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 News Article

Missile Defense Review Links Strategy to Threats

By Jim Garamone
American Forces Press Service

WASHINGTON, Feb. 1, 2010 – The Ballistic Missile Defense Review released today aligns U.S. missile defense posture with near-term regional missile threats, and sustains the ability to defend the homeland against limited long-range missile attack, said Michele Flournoy, undersecretary of defense for policy.

Flournoy today described six major priorities that will shape U.S. missile defense at a Pentagon news conference.

The first goes to the heart of defense and that is to defend the United States from a limited ballistic missile attack. The second is to defend against growing regional threats.

A third priority is “to test new systems under realistic conditions before they’re deployed to ensure their effectiveness,” Flournoy said.

The fourth priority is to develop new fiscally sustainable capabilities, while the fifth is to develop flexible capabilities that can adapt as threats evolve. Finally, the United States wants to lead expanded international cooperation on missile defense, she said.

“We believe this approach will provide reassurance to our allies that the United States will stand by our security commitments to them,” Flournoy said, “and will help to negate the coercive potential of regional actors attempting to limit U.S. influence and actions in key regions.”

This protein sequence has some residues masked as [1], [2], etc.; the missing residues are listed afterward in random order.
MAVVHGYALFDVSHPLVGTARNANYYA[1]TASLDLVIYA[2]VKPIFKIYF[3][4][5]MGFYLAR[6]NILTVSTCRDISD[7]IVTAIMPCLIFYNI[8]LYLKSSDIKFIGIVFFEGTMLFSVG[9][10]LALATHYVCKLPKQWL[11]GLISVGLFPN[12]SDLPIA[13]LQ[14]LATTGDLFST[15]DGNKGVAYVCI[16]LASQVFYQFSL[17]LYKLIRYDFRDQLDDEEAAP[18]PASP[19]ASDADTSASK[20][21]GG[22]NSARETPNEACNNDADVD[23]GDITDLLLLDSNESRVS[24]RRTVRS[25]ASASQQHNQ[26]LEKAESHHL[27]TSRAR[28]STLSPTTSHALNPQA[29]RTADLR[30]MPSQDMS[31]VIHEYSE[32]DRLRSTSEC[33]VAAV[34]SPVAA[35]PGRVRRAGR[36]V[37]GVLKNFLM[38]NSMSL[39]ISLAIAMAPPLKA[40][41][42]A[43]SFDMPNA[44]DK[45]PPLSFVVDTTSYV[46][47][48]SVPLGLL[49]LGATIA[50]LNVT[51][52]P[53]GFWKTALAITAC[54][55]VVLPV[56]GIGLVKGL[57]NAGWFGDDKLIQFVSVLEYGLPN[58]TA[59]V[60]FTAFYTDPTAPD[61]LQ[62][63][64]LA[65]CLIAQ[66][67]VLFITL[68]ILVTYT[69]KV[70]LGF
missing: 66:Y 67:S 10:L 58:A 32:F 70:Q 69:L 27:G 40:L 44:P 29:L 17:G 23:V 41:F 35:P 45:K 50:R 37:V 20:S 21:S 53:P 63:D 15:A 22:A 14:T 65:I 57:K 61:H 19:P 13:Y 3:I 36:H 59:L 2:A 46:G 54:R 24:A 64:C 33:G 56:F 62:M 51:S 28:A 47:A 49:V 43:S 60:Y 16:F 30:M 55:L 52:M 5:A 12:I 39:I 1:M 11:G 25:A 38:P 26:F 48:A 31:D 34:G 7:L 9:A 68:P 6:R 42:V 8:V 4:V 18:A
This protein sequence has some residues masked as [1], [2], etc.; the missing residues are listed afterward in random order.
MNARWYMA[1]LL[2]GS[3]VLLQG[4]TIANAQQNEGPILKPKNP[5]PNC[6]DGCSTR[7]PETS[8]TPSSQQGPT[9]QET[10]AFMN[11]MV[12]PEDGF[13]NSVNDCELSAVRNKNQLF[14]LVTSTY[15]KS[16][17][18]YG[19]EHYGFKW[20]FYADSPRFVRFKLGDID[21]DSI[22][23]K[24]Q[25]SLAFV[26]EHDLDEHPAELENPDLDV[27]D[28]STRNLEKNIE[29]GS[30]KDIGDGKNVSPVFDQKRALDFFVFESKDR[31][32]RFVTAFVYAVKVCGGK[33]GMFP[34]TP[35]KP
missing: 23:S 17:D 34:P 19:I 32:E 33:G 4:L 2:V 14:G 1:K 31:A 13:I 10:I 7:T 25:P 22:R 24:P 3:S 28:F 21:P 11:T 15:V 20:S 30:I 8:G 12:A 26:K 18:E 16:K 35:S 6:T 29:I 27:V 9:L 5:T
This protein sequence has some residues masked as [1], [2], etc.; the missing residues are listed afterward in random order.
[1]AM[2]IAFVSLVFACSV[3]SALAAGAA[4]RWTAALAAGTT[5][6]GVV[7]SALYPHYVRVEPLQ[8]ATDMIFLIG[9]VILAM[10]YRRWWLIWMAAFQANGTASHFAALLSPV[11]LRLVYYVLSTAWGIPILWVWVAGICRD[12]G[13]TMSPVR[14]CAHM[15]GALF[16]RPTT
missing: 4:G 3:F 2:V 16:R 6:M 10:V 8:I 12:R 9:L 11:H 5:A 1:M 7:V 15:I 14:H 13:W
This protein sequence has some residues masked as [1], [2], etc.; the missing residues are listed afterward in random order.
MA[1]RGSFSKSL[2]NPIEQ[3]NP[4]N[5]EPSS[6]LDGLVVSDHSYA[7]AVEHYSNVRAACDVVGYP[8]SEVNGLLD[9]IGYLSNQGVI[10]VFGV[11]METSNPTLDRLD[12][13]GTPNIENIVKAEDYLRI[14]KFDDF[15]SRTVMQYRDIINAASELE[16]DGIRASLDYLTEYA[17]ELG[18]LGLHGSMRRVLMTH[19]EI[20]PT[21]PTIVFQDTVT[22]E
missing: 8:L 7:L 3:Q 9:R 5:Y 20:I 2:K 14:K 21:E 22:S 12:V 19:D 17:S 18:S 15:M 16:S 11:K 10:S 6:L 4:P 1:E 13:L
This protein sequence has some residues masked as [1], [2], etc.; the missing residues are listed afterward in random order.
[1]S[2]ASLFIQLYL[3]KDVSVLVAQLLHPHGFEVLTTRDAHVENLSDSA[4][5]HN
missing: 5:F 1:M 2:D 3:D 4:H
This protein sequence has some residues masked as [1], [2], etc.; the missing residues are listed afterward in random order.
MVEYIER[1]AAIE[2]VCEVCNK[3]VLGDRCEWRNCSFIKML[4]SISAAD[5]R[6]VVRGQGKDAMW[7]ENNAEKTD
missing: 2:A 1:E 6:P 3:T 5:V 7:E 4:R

That approach, she added, will also serve to strengthen regional deterrence alliances against states seeking to acquire weapons of mass destruction.

The missile review was conducted with an eye toward engaging Russia and China in a strategic dialogue.

“We’re currently protected against a limited ballistic missile attack, and will continue to be so for the foreseeable future,” Flournoy said. “We will continue to invest in this capability and to hedge against the possibility of new threats emerging.”It’s important, Flournoy emphasized, to note that U.S. homeland missile defense efforts are focused on regional actors such as North Korea and Iran, and “are not intended to affect the strategic balance with Russia or China.”

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Michele Flournoy

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